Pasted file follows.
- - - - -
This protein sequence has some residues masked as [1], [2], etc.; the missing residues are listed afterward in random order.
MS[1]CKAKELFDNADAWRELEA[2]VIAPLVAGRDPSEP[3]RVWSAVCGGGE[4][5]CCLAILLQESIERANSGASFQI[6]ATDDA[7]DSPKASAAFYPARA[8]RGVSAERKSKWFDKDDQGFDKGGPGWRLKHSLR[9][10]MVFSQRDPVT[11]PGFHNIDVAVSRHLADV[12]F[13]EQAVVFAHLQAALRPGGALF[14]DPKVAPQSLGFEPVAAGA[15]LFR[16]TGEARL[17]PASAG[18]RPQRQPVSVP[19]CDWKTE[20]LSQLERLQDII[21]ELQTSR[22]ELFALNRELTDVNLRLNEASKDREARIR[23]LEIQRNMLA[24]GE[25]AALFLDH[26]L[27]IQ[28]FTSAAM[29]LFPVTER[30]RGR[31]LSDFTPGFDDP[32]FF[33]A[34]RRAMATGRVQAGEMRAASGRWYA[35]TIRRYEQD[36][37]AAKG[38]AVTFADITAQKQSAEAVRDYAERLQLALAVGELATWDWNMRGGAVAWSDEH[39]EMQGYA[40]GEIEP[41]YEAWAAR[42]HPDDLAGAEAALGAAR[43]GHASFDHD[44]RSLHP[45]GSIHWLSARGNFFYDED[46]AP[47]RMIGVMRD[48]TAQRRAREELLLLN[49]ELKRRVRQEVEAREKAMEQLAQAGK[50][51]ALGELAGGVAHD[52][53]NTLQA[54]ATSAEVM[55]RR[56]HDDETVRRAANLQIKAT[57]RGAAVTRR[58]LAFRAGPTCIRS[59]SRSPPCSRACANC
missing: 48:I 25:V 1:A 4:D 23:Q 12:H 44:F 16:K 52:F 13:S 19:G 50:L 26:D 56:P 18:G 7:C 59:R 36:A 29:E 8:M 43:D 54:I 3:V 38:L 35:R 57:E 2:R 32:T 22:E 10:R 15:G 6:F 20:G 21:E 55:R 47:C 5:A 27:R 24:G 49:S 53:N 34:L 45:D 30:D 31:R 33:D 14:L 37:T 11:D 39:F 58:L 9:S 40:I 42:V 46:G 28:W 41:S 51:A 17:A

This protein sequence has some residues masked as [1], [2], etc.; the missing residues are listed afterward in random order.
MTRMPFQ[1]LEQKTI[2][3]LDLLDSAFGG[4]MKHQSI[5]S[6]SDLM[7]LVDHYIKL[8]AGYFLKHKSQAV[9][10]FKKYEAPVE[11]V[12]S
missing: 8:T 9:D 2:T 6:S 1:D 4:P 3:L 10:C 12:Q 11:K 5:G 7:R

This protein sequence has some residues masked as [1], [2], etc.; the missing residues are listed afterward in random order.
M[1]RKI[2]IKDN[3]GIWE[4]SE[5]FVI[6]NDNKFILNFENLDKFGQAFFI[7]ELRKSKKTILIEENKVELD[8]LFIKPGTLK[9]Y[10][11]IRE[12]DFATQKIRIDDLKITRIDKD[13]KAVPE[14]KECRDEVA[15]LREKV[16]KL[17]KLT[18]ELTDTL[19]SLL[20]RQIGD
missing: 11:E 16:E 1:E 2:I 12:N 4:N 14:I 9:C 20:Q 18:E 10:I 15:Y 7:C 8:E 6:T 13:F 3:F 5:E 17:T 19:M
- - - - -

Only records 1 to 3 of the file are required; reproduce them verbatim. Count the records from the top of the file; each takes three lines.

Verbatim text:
This protein sequence has some residues masked as [1], [2], etc.; the missing residues are listed afterward in random order.
MS[1]CKAKELFDNADAWRELEA[2]VIAPLVAGRDPSEP[3]RVWSAVCGGGE[4][5]CCLAILLQESIERANSGASFQI[6]ATDDA[7]DSPKASAAFYPARA[8]RGVSAERKSKWFDKDDQGFDKGGPGWRLKHSLR[9][10]MVFSQRDPVT[11]PGFHNIDVAVSRHLADV[12]F[13]EQAVVFAHLQAALRPGGALF[14]DPKVAPQSLGFEPVAAGA[15]LFR[16]TGEARL[17]PASAG[18]RPQRQPVSVP[19]CDWKTE[20]LSQLERLQDII[21]ELQTSR[22]ELFALNRELTDVNLRLNEASKDREARIR[23]LEIQRNMLA[24]GE[25]AALFLDH[26]L[27]IQ[28]FTSAAM[29]LFPVTER[30]RGR[31]LSDFTPGFDDP[32]FF[33]A[34]RRAMATGRVQAGEMRAASGRWYA[35]TIRRYEQD[36][37]AAKG[38]AVTFADITAQKQSAEAVRDYAERLQLALAVGELATWDWNMRGGAVAWSDEH[39]EMQGYA[40]GEIEP[41]YEAWAAR[42]HPDDLAGAEAALGAAR[43]GHASFDHD[44]RSLHP[45]GSIHWLSARGNFFYDED[46]AP[47]RMIGVMRD[48]TAQRRAREELLLLN[49]ELKRRVRQEVEAREKAMEQLAQAGK[50][51]ALGELAGGVAHD[52][53]NTLQA[54]ATSAEVM[55]RR[56]HDDETVRRAANLQIKAT[57]RGAAVTRR[58]LAFRAGPTCIRS[59]SRSPPCSRACANC
missing: 48:I 25:V 1:A 4:D 23:Q 12:H 44:F 16:K 52:F 13:S 19:G 50:L 26:D 56:P 18:G 7:C 59:R 36:A 29:E 8:M 43:D 54:I 3:V 38:L 35:R 57:E 2:R 32:T 22:E 10:R 15:G 6:F 20:G 21:E 55:R 47:C 5:A 27:R 24:G 49:S 53:N 34:L 45:D 30:D 31:R 33:D 14:L 37:T 11:D 39:F 58:L 9:S 40:I 42:V 46:G 28:W 41:S 51:A 17:A

This protein sequence has some residues masked as [1], [2], etc.; the missing residues are listed afterward in random order.
MTRMPFQ[1]LEQKTI[2][3]LDLLDSAFGG[4]MKHQSI[5]S[6]SDLM[7]LVDHYIKL[8]AGYFLKHKSQAV[9][10]FKKYEAPVE[11]V[12]S
missing: 8:T 9:D 2:T 6:S 1:D 4:P 3:L 10:C 12:Q 11:K 5:G 7:R

This protein sequence has some residues masked as [1], [2], etc.; the missing residues are listed afterward in random order.
M[1]RKI[2]IKDN[3]GIWE[4]SE[5]FVI[6]NDNKFILNFENLDKFGQAFFI[7]ELRKSKKTILIEENKVELD[8]LFIKPGTLK[9]Y[10][11]IRE[12]DFATQKIRIDDLKITRIDKD[13]KAVPE[14]KECRDEVA[15]LREKV[16]KL[17]KLT[18]ELTDTL[19]SLL[20]RQIGD
missing: 11:E 16:E 1:E 2:I 12:N 4:N 14:I 9:C 20:Q 18:E 10:I 15:Y 7:C 8:E 6:T 13:F 3:F 5:E 17:T 19:M